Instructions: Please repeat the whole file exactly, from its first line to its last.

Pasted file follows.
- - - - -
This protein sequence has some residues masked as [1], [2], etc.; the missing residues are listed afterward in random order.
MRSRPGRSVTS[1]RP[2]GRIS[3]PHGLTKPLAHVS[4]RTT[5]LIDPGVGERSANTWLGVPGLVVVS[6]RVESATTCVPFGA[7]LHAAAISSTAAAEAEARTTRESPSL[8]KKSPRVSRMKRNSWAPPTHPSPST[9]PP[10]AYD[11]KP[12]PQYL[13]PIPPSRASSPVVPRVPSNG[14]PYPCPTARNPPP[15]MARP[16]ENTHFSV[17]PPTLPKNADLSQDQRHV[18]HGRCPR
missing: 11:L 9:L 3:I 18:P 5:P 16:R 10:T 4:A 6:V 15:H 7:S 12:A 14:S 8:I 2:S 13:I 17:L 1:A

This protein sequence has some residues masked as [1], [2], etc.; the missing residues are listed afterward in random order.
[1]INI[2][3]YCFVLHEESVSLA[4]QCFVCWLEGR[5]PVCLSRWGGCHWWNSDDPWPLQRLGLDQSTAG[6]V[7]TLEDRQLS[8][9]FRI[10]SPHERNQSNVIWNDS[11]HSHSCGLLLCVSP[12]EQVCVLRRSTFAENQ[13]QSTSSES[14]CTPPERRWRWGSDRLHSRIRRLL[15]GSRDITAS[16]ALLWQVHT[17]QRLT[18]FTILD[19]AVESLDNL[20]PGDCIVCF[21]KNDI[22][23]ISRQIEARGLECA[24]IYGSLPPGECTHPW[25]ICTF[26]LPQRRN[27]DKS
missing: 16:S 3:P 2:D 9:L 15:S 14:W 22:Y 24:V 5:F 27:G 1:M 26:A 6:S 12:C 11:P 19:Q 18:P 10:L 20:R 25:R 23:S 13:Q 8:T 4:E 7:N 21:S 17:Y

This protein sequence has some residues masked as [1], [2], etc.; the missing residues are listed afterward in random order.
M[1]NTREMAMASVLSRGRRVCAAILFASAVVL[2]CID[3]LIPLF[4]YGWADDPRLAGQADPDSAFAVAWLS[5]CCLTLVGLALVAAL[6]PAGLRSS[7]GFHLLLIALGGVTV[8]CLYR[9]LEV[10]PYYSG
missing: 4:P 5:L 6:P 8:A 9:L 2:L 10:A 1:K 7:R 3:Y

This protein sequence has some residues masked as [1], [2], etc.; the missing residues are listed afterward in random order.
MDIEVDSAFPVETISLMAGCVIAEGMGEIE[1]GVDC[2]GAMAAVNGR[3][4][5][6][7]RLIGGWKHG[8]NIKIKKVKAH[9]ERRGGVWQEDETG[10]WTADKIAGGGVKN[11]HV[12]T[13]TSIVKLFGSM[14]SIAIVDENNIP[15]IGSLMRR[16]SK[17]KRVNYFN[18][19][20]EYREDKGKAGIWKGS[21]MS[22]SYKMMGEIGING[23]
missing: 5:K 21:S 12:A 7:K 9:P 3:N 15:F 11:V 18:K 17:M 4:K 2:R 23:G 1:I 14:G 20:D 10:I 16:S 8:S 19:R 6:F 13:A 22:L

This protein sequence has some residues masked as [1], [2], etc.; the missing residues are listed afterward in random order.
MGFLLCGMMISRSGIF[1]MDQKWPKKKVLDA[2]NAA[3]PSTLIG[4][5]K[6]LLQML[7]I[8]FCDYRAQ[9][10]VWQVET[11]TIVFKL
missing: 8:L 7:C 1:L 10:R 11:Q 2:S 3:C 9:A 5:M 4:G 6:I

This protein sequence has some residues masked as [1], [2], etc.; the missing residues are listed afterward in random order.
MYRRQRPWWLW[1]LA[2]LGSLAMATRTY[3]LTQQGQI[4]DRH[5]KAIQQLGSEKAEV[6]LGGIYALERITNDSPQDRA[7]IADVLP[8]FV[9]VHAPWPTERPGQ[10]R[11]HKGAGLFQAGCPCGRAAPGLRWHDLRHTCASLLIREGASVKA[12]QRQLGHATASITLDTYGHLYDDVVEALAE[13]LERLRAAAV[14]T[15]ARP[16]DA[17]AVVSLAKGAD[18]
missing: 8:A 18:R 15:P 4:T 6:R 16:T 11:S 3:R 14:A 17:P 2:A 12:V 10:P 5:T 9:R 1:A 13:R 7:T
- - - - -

This protein sequence has some residues masked as [1], [2], etc.; the missing residues are listed afterward in random order.
MRSRPGRSVTS[1]RP[2]GRIS[3]PHGLTKPLAHVS[4]RTT[5]LIDPGVGERSANTWLGVPGLVVVS[6]RVESATTCVPFGA[7]LHAAAISSTAAAEAEARTTRESPSL[8]KKSPRVSRMKRNSWAPPTHPSPST[9]PP[10]AYD[11]KP[12]PQYL[13]PIPPSRASSPVVPRVPSNG[14]PYPCPTARNPPP[15]MARP[16]ENTHFSV[17]PPTLPKNADLSQDQRHV[18]HGRCPR
missing: 11:L 9:L 3:I 18:P 5:P 16:R 10:T 4:A 6:V 15:H 7:S 12:A 14:S 8:I 2:S 13:I 17:L 1:A

This protein sequence has some residues masked as [1], [2], etc.; the missing residues are listed afterward in random order.
[1]INI[2][3]YCFVLHEESVSLA[4]QCFVCWLEGR[5]PVCLSRWGGCHWWNSDDPWPLQRLGLDQSTAG[6]V[7]TLEDRQLS[8][9]FRI[10]SPHERNQSNVIWNDS[11]HSHSCGLLLCVSP[12]EQVCVLRRSTFAENQ[13]QSTSSES[14]CTPPERRWRWGSDRLHSRIRRLL[15]GSRDITAS[16]ALLWQVHT[17]QRLT[18]FTILD[19]AVESLDNL[20]PGDCIVCF[21]KNDI[22][23]ISRQIEARGLECA[24]IYGSLPPGECTHPW[25]ICTF[26]LPQRRN[27]DKS
missing: 16:S 3:P 2:D 9:L 15:S 14:W 22:Y 24:V 5:F 27:G 1:M 26:A 6:S 12:C 11:P 19:Q 18:P 10:L 20:R 25:R 23:S 13:Q 8:T 4:E 7:N 21:S 17:Y

This protein sequence has some residues masked as [1], [2], etc.; the missing residues are listed afterward in random order.
M[1]NTREMAMASVLSRGRRVCAAILFASAVVL[2]CID[3]LIPLF[4]YGWADDPRLAGQADPDSAFAVAWLS[5]CCLTLVGLALVAAL[6]PAGLRSS[7]GFHLLLIALGGVTV[8]CLYR[9]LEV[10]PYYSG
missing: 4:P 5:L 6:P 8:A 9:L 2:L 10:A 1:K 7:R 3:Y

This protein sequence has some residues masked as [1], [2], etc.; the missing residues are listed afterward in random order.
MDIEVDSAFPVETISLMAGCVIAEGMGEIE[1]GVDC[2]GAMAAVNGR[3][4][5][6][7]RLIGGWKHG[8]NIKIKKVKAH[9]ERRGGVWQEDETG[10]WTADKIAGGGVKN[11]HV[12]T[13]TSIVKLFGSM[14]SIAIVDENNIP[15]IGSLMRR[16]SK[17]KRVNYFN[18][19][20]EYREDKGKAGIWKGS[21]MS[22]SYKMMGEIGING[23]
missing: 5:K 21:S 12:A 7:K 9:P 3:N 15:F 11:V 18:K 17:M 4:K 2:R 23:G 1:I 14:G 20:D 10:I 16:S 8:S 19:R 6:F 13:A 22:L

This protein sequence has some residues masked as [1], [2], etc.; the missing residues are listed afterward in random order.
MGFLLCGMMISRSGIF[1]MDQKWPKKKVLDA[2]NAA[3]PSTLIG[4][5]K[6]LLQML[7]I[8]FCDYRAQ[9][10]VWQVET[11]TIVFKL
missing: 8:L 7:C 1:L 10:R 11:Q 2:S 3:C 9:A 5:M 4:G 6:I

This protein sequence has some residues masked as [1], [2], etc.; the missing residues are listed afterward in random order.
MYRRQRPWWLW[1]LA[2]LGSLAMATRTY[3]LTQQGQI[4]DRH[5]KAIQQLGSEKAEV[6]LGGIYALERITNDSPQDRA[7]IADVLP[8]FV[9]VHAPWPTERPGQ[10]R[11]HKGAGLFQAGCPCGRAAPGLRWHDLRHTCASLLIREGASVKA[12]QRQLGHATASITLDTYGHLYDDVVEALAE[13]LERLRAAAV[14]T[15]ARP[16]DA[17]AVVSLAKGAD[18]
missing: 8:A 18:R 15:P 4:T 6:R 16:T 11:S 3:R 14:A 17:P 2:A 12:V 10:P 5:T 9:R 1:A 13:R 7:T